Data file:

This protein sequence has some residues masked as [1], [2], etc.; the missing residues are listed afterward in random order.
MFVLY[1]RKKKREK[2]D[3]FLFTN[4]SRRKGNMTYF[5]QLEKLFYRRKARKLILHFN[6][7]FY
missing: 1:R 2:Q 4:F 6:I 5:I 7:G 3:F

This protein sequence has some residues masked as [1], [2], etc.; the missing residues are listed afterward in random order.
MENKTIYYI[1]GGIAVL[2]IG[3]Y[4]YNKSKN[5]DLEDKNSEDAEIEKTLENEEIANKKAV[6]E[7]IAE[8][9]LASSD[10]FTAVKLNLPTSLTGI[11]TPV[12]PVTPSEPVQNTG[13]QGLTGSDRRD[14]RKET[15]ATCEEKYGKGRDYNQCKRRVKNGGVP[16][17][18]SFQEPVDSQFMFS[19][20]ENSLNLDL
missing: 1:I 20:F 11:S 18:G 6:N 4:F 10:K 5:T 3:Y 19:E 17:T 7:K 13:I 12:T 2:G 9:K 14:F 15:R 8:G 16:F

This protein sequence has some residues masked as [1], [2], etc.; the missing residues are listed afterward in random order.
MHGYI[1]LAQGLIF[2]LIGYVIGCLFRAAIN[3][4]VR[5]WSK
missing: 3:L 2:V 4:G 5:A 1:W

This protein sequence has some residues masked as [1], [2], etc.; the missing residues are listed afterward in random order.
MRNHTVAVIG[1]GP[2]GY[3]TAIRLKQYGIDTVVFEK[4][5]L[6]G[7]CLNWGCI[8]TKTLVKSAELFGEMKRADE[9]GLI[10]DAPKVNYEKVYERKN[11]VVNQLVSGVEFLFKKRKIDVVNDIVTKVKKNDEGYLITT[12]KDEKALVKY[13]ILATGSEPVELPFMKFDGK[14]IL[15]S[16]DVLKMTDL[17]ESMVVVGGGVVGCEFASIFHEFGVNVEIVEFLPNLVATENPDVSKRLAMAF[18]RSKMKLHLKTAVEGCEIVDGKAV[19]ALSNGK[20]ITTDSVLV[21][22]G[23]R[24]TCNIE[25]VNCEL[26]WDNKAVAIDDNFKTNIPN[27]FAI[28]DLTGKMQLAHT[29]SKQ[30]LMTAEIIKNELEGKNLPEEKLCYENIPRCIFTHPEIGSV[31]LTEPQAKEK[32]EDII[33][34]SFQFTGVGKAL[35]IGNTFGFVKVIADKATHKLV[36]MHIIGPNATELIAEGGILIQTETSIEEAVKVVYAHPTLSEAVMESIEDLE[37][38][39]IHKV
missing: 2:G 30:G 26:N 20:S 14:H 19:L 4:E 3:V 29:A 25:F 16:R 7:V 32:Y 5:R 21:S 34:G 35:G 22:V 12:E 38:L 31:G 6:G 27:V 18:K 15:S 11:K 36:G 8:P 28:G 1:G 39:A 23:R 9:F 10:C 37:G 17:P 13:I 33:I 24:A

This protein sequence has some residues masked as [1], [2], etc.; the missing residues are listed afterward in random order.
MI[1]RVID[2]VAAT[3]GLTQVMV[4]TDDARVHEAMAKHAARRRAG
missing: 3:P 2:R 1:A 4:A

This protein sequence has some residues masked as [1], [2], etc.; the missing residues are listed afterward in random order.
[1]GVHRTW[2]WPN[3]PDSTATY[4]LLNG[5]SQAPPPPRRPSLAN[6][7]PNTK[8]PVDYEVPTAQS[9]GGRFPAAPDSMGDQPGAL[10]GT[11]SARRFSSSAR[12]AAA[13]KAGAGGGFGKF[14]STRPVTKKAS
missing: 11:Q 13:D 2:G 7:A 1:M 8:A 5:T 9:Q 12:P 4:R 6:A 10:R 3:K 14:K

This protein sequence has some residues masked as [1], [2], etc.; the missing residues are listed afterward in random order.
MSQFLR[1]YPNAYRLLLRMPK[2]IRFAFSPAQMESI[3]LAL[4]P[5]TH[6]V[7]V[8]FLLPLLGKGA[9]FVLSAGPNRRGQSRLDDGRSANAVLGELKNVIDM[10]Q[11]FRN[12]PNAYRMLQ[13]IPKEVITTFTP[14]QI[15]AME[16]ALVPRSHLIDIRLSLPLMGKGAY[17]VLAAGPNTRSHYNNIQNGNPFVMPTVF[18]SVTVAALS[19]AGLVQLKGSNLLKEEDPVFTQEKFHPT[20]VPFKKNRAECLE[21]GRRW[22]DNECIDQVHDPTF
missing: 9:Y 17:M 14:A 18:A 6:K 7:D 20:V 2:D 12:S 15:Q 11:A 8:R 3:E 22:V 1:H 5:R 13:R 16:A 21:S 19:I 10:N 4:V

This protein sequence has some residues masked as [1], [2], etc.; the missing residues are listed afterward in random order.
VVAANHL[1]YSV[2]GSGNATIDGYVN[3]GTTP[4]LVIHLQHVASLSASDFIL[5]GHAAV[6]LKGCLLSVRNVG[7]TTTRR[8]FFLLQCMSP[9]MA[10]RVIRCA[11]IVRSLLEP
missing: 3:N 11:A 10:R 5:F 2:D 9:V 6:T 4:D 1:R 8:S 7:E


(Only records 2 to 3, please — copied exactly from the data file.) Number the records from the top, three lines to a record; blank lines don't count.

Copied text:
This protein sequence has some residues masked as [1], [2], etc.; the missing residues are listed afterward in random order.
MENKTIYYI[1]GGIAVL[2]IG[3]Y[4]YNKSKN[5]DLEDKNSEDAEIEKTLENEEIANKKAV[6]E[7]IAE[8][9]LASSD[10]FTAVKLNLPTSLTGI[11]TPV[12]PVTPSEPVQNTG[13]QGLTGSDRRD[14]RKET[15]ATCEEKYGKGRDYNQCKRRVKNGGVP[16][17][18]SFQEPVDSQFMFS[19][20]ENSLNLDL
missing: 1:I 20:F 11:S 18:G 6:N 4:F 10:K 5:T 3:Y 19:E 17:T 7:K 13:I 12:T 2:G 9:K 14:F 15:R 8:G 16:F

This protein sequence has some residues masked as [1], [2], etc.; the missing residues are listed afterward in random order.
MHGYI[1]LAQGLIF[2]LIGYVIGCLFRAAIN[3][4]VR[5]WSK
missing: 3:L 2:V 4:G 5:A 1:W